Approximately, 15 to 20 per cent of middle school children are bullied
Suicide is the second largest cause of death in students aged 15 to 24 and the fourth largest amongst children aged 10 to 14 in the United States. Some factors that contribute to this alarming rate include the pressure that children are under these days, media sensationalising suicide and easy availability of suicidal means.
Approximately, 15 to 20 per cent of middle school children are bullied. With the wide spread use of the Internet and social media, cyber bullying is also on the rise. Bullied children have long lasting effects and develop behavioural, social and emotional issues. These children are also prone to be anxious, depressed, suicidal and exhibit somatic symptoms. Bullied children will experience a disconnect from school and friends.
Studies have found a link between bullying and suicide that especially peaks in middle school. Other factors that contribute to risk of suicide include low self-esteem, low assertiveness and lack of problem solving skills. The American Association for Suicide Prevention states that relationship between bullying and suicide is quite complex. Bullying does not cause suicide, but can be a contributing factor that might push that child over the edge.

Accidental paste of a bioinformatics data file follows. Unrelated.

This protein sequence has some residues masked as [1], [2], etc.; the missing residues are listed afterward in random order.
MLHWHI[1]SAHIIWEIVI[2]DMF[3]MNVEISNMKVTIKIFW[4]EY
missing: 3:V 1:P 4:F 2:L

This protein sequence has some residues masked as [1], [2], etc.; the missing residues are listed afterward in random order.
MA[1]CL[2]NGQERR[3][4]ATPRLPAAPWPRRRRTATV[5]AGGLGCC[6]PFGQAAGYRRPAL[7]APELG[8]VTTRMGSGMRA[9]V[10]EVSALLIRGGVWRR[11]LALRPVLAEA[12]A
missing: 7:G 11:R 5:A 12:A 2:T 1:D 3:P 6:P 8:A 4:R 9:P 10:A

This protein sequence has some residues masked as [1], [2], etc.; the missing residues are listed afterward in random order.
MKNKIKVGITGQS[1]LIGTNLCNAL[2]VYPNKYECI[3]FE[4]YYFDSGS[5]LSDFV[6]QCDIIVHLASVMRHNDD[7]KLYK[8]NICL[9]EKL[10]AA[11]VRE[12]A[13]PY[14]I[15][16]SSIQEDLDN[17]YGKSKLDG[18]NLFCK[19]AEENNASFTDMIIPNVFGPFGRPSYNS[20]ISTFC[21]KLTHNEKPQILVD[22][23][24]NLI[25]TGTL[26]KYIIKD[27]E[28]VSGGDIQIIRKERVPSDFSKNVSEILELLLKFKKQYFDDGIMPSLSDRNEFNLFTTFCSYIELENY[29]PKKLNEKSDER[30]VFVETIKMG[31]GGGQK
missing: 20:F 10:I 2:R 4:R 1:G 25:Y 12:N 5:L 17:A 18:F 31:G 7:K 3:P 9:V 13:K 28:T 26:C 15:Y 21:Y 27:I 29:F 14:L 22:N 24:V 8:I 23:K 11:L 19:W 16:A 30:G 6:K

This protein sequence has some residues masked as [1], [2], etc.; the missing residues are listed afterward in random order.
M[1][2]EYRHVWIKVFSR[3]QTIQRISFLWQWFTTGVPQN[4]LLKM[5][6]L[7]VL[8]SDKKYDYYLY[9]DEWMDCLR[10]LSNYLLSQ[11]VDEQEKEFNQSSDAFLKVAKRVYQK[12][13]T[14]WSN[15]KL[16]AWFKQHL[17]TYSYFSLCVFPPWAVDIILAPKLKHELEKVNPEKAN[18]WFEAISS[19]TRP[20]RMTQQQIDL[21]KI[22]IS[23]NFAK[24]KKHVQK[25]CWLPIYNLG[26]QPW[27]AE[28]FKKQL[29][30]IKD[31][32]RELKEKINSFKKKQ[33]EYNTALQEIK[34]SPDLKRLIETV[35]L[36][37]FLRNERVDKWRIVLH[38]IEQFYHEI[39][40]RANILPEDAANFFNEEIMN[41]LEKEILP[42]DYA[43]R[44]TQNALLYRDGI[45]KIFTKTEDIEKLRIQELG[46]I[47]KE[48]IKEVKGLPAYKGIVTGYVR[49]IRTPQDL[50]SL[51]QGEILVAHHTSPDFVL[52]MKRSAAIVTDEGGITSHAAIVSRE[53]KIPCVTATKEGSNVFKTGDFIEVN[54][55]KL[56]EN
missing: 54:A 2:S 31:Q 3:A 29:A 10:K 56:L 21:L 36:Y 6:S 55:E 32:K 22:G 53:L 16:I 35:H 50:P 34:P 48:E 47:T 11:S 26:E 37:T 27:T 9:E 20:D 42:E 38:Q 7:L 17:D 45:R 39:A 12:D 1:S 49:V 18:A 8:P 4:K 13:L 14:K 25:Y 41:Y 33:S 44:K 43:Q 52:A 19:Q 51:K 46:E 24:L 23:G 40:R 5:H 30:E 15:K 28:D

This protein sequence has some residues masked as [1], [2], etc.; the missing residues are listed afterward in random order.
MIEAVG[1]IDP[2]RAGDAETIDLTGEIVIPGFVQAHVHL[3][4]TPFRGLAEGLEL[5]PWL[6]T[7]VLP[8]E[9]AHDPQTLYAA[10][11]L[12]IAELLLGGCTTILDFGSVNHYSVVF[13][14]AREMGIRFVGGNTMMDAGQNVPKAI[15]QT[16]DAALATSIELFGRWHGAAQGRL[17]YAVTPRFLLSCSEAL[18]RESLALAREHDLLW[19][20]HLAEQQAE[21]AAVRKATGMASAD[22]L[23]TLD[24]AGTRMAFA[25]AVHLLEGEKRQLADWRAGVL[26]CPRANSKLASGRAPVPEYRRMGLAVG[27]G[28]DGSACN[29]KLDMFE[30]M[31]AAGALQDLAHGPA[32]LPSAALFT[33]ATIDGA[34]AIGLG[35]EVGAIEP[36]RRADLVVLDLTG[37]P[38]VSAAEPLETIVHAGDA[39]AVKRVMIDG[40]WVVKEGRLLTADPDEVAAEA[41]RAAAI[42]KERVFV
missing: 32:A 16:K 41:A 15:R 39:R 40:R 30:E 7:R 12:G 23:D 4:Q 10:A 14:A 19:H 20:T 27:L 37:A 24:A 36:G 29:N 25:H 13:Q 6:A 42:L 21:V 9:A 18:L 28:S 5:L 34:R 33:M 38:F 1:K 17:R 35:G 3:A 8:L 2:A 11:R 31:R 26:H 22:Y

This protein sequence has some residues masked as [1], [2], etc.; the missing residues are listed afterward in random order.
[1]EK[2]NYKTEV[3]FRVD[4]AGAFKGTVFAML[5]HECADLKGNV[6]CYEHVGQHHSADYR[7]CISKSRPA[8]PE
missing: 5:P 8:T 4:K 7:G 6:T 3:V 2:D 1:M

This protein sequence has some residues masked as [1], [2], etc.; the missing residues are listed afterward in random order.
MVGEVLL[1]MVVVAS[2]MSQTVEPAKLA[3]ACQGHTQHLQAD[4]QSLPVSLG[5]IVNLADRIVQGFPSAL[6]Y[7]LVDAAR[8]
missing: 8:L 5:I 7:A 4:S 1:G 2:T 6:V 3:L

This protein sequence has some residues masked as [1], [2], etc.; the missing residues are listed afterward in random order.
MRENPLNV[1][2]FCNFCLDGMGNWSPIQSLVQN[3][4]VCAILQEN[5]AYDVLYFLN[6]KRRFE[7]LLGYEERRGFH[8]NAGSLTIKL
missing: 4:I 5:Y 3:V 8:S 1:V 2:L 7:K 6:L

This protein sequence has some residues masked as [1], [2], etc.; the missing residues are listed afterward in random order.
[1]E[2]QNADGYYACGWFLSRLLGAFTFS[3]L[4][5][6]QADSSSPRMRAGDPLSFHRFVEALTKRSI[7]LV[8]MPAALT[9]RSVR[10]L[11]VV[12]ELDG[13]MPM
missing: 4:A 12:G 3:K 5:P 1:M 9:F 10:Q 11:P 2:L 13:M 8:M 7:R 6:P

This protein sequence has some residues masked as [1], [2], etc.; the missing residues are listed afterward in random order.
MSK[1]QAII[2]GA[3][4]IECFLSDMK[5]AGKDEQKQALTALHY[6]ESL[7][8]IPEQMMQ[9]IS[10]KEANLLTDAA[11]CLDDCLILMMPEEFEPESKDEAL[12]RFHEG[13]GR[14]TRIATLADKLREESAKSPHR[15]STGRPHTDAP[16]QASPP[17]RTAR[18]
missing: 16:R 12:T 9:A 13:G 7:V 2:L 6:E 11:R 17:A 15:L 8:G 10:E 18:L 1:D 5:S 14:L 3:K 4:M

There are many myths with regards to suicide. Probably one of the most harmful ones is that if one asks a child about suicide they may actually be planting the idea in their minds. This is not true and on the contrary is encouraged. Other myths are that suicide is destined, it occurs without warnings, and that there is no relationship between suicide and bullying or suicide and self-injury and that students who talk about suicide do not actually carry it out.
Most children hesitate to report bullying to adults because they feel they will not get help. It is essential that children form connections with adults especially at school where a lot of the bullying takes place. School staff should be trained to deal with the bully and support for victims. Schools also need to implement strong bully prevention programmes. The World Health Organisation (WHO) highlights protective factors for preventing suicide among youth. Some include family cohesion and stability, helping youth develop coping and problem-solving skills, build a positive self-worth and impulse control and form meaningful connections. Additionally, academic success and meaningful extra-curricular activities and strong peer relationships also help. A school environment that promotes health and encourages students to reach out for help can help prevent suicide among youth.
The writer is a Licensed Mental health counselor from Florida, USA and a certified School Counselor from Massachusetts, USA. She is also a Certified Distance Counselor